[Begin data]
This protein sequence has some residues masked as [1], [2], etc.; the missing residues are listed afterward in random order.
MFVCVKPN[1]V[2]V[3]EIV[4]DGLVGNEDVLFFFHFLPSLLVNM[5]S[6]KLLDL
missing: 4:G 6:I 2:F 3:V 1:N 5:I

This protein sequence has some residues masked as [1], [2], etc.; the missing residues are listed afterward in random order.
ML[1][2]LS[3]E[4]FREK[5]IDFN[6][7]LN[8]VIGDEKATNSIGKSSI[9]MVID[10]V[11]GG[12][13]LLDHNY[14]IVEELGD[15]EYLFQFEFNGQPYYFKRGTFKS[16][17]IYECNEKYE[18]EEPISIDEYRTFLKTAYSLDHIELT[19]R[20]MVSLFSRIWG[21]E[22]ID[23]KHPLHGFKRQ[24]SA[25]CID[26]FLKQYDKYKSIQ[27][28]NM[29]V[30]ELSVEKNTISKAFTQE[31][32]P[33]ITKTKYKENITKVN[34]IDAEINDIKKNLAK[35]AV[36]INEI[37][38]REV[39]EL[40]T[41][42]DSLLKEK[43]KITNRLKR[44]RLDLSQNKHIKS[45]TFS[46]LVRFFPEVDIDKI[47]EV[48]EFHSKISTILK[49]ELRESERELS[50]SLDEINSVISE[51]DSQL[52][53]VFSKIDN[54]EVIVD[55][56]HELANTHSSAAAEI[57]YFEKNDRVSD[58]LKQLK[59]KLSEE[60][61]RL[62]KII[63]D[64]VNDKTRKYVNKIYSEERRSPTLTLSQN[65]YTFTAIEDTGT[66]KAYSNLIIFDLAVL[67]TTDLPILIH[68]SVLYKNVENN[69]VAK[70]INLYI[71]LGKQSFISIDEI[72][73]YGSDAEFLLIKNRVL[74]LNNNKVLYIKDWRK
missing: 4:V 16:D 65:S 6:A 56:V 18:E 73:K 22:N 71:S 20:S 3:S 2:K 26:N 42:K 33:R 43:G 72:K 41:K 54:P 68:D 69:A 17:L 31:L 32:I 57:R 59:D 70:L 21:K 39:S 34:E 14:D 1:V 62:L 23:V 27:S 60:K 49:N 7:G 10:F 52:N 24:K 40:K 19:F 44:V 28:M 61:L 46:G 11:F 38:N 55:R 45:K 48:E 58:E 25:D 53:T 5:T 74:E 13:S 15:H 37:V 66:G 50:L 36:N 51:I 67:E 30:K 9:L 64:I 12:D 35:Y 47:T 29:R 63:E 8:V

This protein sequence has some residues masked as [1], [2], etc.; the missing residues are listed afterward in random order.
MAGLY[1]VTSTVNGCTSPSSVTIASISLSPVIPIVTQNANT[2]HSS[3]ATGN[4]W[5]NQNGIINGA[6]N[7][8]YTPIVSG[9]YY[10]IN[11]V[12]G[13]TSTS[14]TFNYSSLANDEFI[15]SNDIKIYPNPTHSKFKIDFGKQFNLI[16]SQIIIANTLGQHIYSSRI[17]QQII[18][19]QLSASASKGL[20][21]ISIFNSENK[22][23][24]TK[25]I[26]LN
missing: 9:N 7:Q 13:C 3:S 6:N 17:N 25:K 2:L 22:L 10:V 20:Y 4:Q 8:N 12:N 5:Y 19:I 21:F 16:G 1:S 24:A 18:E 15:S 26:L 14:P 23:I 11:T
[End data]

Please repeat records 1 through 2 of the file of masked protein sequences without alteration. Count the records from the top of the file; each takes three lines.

This protein sequence has some residues masked as [1], [2], etc.; the missing residues are listed afterward in random order.
MFVCVKPN[1]V[2]V[3]EIV[4]DGLVGNEDVLFFFHFLPSLLVNM[5]S[6]KLLDL
missing: 4:G 6:I 2:F 3:V 1:N 5:I

This protein sequence has some residues masked as [1], [2], etc.; the missing residues are listed afterward in random order.
ML[1][2]LS[3]E[4]FREK[5]IDFN[6][7]LN[8]VIGDEKATNSIGKSSI[9]MVID[10]V[11]GG[12][13]LLDHNY[14]IVEELGD[15]EYLFQFEFNGQPYYFKRGTFKS[16][17]IYECNEKYE[18]EEPISIDEYRTFLKTAYSLDHIELT[19]R[20]MVSLFSRIWG[21]E[22]ID[23]KHPLHGFKRQ[24]SA[25]CID[26]FLKQYDKYKSIQ[27][28]NM[29]V[30]ELSVEKNTISKAFTQE[31][32]P[33]ITKTKYKENITKVN[34]IDAEINDIKKNLAK[35]AV[36]INEI[37][38]REV[39]EL[40]T[41][42]DSLLKEK[43]KITNRLKR[44]RLDLSQNKHIKS[45]TFS[46]LVRFFPEVDIDKI[47]EV[48]EFHSKISTILK[49]ELRESERELS[50]SLDEINSVISE[51]DSQL[52][53]VFSKIDN[54]EVIVD[55][56]HELANTHSSAAAEI[57]YFEKNDRVSD[58]LKQLK[59]KLSEE[60][61]RL[62]KII[63]D[64]VNDKTRKYVNKIYSEERRSPTLTLSQN[65]YTFTAIEDTGT[66]KAYSNLIIFDLAVL[67]TTDLPILIH[68]SVLYKNVENN[69]VAK[70]INLYI[71]LGKQSFISIDEI[72][73]YGSDAEFLLIKNRVL[74]LNNNKVLYIKDWRK
missing: 4:V 16:D 65:S 6:A 56:V 18:E 73:K 22:N 71:S 20:S 3:S 2:K 26:N 42:K 33:R 43:G 72:K 41:K 54:P 68:D 69:A 17:L 31:L 32:I 57:R 59:D 70:L 21:K 39:S 34:E 14:D 1:V 62:L 23:V 27:S 60:K 49:N 7:G 10:F 52:N 24:K 40:K 19:F 44:V 28:M 61:L 46:G 11:F 38:N 55:R 45:K 48:E 58:E 25:D 53:T 5:T 74:E 13:S 15:H 37:V 66:G 50:L 36:N 51:I 67:E 30:K 9:L 64:I 12:D 35:Y 47:T 29:R 63:E 8:V